Solar could provide a meaningful contribution to Botswana’s energy demands, according to Tiago Almeida, a financial transactor at Rand Merchant Bank (RMB), a unit of First National Bank (FNB).
Almeida was speaking during the 2nd Renewable Energy and Power Infrastructure Investors Conference held recently at the Gaborone International Convention Centre (GICC). Almeida considered the merits of sourcing solar power in Botswana and related hurdles and possible financing solutions to fund the green energy source.
He said with its high number of clear days in a year, Botswana provides an excellent solar resource, so the logical conclusion is that solar could provide a meaningful contribution to Botswana’s energy demands. The increasing cost and unreliability of power from Eskom in South Africa provided the impetus for the Botswana government to research renewable energy, with the most obvious contender being solar.
In early 2017, the Botswana Power Corporation (BPC) decided to start a programme to procure 100MW of solar energy and exploit the plentiful natural resource. Solar power solutions have also become far more affordable and commercially viable over the past few years. Many issues that plagued solar have also been resolved. The introduction of hybrid systems using more sophisticated battery technology and diesel generation to store energy and boost production at peak times has resolved a constraint that solar power could only be generated during the day.
Almeida however said a key stumbling block to funding solutions of renewable energy in Africa is a possible currency mismatch, which is created when investors invest in USD and the collection of tariffs is done in the local currency. Almeida believes that solutions should be considered to originate the financing solutions in the local currency, which prevents countries being exposed to potential harmful swings in the dollar related exchange rates.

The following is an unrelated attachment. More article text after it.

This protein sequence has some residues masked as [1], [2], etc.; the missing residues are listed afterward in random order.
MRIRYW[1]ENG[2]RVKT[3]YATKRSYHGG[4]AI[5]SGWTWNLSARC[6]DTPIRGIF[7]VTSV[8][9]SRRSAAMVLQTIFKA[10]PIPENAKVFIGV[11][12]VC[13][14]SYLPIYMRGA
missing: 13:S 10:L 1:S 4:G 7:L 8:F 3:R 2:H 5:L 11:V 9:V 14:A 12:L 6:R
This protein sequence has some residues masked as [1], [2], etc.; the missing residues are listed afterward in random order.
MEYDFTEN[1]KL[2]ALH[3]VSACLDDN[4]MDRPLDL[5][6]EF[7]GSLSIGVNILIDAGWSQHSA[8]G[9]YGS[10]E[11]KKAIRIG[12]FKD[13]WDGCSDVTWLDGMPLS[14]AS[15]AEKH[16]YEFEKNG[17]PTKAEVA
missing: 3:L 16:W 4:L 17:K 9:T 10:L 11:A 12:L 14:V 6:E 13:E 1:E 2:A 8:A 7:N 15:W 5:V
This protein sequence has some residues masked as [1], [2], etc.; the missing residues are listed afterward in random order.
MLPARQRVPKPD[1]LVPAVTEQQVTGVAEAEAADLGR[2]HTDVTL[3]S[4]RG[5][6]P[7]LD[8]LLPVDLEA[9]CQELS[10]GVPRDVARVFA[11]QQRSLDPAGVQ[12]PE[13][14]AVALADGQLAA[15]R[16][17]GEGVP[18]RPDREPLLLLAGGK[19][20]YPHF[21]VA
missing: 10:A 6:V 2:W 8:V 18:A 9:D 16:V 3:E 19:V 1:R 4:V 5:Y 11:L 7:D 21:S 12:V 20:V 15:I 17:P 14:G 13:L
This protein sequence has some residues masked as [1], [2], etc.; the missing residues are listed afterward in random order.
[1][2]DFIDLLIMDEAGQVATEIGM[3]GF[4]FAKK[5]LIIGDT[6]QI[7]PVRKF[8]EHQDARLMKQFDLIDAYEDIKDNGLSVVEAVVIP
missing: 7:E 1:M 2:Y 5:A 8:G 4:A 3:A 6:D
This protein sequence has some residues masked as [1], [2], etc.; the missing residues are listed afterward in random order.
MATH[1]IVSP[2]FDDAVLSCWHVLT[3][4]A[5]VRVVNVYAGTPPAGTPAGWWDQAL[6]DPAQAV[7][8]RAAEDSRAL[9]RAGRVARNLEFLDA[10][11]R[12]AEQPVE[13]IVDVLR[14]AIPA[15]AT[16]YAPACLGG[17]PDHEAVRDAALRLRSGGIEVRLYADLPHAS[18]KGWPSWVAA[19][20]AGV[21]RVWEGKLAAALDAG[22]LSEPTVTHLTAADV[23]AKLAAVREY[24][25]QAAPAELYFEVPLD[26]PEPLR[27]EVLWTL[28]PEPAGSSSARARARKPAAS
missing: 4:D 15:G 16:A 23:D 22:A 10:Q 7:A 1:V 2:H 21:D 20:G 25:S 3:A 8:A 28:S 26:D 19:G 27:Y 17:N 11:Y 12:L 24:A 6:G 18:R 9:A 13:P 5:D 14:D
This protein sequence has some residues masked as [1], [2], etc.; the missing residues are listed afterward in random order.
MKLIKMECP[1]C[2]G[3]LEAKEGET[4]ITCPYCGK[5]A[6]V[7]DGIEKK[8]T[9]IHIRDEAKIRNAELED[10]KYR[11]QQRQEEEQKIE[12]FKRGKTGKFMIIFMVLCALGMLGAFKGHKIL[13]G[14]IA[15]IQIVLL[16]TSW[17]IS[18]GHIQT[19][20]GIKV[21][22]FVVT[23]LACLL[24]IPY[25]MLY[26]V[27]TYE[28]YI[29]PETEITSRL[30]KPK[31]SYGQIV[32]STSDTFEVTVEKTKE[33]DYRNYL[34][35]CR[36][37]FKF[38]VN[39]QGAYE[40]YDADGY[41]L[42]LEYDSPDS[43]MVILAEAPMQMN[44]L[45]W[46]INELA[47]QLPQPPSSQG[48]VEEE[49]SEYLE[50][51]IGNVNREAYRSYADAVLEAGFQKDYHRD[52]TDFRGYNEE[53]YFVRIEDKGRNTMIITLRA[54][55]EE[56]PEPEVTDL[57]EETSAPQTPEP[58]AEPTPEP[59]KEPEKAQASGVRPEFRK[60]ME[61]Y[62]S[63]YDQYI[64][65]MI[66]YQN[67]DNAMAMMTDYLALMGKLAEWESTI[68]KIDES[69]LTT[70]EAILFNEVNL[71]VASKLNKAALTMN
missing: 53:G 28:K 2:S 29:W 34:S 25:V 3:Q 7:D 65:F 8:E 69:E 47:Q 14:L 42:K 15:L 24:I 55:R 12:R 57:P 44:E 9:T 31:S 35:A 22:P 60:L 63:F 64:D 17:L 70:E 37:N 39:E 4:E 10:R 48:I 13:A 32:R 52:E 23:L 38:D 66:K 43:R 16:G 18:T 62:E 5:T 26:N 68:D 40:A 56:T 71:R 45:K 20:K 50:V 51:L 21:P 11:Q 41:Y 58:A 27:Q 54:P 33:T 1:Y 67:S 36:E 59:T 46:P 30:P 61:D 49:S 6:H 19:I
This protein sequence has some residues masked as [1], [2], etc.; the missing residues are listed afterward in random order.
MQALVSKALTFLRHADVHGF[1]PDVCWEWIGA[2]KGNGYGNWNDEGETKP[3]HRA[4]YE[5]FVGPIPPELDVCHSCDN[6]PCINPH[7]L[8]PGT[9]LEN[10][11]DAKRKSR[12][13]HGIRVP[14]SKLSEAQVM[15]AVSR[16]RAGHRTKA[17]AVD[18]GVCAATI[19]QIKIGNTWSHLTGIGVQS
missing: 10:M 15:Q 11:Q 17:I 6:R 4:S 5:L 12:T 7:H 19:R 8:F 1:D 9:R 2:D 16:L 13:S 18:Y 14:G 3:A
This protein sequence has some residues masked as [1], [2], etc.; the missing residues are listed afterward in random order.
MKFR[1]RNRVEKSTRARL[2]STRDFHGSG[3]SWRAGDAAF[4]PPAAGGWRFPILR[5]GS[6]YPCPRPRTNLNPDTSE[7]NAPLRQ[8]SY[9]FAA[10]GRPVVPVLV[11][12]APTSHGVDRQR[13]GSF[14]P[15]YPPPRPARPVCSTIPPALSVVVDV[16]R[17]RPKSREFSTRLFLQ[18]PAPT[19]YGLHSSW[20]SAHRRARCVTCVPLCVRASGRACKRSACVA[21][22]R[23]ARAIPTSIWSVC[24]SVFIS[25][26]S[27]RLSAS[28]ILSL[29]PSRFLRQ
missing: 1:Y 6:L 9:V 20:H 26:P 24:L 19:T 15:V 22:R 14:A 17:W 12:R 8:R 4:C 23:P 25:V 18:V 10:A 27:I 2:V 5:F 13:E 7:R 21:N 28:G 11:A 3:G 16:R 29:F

“Being the largest commercial bank in Botswana and with our experience in structuring these Power Purchase Agreements (PPA), we believe we could assist to provide expertise in defining the “bankable” risk allocation for the PPA, boosting investor and banks appetite for the programme and also create solutions in underwriting the deals in Pula,” noted Almeida.
Based on the pivotal role RMB played in South Africa’s REIPPP, the team is further well positioned to assist BPC to move their renewable energy programme forward.
Almeida believes that with the buy in of the Botswana government to procure some 100MW of power through solar and innovative funding solutions, the country could forge a path to a sustainable energy source for thousands of homes.
Tiago joined RMB in 2012 primarily as a transactor and has been largely involved in project finance transactions across Africa, focussing on power projects, such as greenfield and brownfield IPPs, logistic facilities, ports and toll roads. Notably Tiago was involved in the USD1.2 billion financing of a greenfield port in Nigeria, a USD 120 million port expansion in Ghana and assisting to provide USD 200 million sovereign facilities for Angola. United Nations Development Programme Botswana is one of the players that are working on the production of biogas from waste. They are currently working of building biogas stations around the country that will assist with generating power.
“Renewable energy is expected is expected to contribute at least 20 percent of electricity consumption in the country by the year 2030. By doing so we want to improve the security of energy and assist in waste management,” said Jacinta Barrins the resident representative from UNDP Botswana.